In April, Prestige Truck Bodies was fined $225,000 for creating unsafe working conditions after a worker was crushed to death. The workers were lifting heavy materials which slipped and crushed the floor manager.

In this case the employer should have trained the employees to recognise that a container was unsafely packed and refuse to unload it. They should also have been trained how to lift heavy materials safely.

Doctors at the Royal Victorian Eye and Ear Hospital say many tradespeople in their twenties and thirties are injured due to flying nails, concrete, wire and power tool parts. Most of these injuries could be prevented if the tradespeople wore the appropriate protective gear, which the employers should provide.

Work and health safety laws

All employers have a duty to ensure the health and safety of workers while they work in the business. They must also ensure the health and safety of those who may be affected by the work done.

These duties include:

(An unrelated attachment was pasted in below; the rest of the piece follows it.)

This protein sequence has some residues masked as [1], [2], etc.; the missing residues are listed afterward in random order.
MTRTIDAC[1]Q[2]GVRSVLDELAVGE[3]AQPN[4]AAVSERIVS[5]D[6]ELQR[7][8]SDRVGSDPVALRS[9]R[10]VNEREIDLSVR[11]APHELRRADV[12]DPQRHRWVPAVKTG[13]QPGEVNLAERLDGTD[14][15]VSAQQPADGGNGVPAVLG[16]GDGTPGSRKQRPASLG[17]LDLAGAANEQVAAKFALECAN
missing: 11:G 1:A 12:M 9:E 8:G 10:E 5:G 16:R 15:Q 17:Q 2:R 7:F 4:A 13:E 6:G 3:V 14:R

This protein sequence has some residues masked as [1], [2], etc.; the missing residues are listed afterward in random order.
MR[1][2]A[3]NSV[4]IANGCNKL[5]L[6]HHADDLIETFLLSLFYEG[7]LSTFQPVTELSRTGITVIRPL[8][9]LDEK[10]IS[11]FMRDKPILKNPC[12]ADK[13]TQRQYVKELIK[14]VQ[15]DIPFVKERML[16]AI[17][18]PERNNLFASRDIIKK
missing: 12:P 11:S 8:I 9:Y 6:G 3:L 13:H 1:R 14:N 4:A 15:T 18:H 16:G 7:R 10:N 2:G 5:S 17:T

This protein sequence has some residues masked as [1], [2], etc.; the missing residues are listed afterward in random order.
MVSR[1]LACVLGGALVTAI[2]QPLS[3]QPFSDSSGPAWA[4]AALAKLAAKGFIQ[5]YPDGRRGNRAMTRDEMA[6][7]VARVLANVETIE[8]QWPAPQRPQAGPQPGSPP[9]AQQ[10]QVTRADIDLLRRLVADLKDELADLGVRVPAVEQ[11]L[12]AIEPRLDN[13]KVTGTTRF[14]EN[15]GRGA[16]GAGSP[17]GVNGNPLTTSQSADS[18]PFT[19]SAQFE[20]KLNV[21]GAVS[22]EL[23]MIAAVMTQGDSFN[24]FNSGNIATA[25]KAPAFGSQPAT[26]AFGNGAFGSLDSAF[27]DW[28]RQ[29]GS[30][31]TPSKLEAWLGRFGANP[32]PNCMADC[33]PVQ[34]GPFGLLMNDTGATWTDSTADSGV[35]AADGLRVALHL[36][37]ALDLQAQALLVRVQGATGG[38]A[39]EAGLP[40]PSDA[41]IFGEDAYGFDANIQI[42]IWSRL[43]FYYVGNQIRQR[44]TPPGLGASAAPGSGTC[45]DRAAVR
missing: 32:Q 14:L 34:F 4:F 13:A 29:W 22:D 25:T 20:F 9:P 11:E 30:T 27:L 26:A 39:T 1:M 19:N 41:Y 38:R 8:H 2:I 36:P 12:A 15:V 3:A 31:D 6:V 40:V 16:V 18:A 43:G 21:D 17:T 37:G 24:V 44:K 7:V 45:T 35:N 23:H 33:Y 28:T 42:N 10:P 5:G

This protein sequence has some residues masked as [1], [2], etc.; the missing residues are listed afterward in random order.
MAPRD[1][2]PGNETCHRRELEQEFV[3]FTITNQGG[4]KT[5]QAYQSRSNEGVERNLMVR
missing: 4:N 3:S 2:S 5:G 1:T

• Providing a safe work environment
  • Providing and maintaining safe machinery and structures
  • Providing safe ways of working
  • Ensuring the safe use, handling and storage of machinery, structures and substances
  • Providing and maintaining adequate facilities
  • Providing information, training, instruction or supervision if needed
  • Monitoring the health of workers and conditions at the workplace

In Victoria, workers may be able to claim compensation from WorkSafe for a loss of earnings and treatment costs.

If someone dies, as in the case of Prestige Truck Bodies, their families could claim for treatment, burial or cremation costs and counselling. They might also be able to claim support in the form of a weekly pension or lump sum.

Blaine Hattie is a business lawyer and principal at Sutton Laurence King Lawyers.

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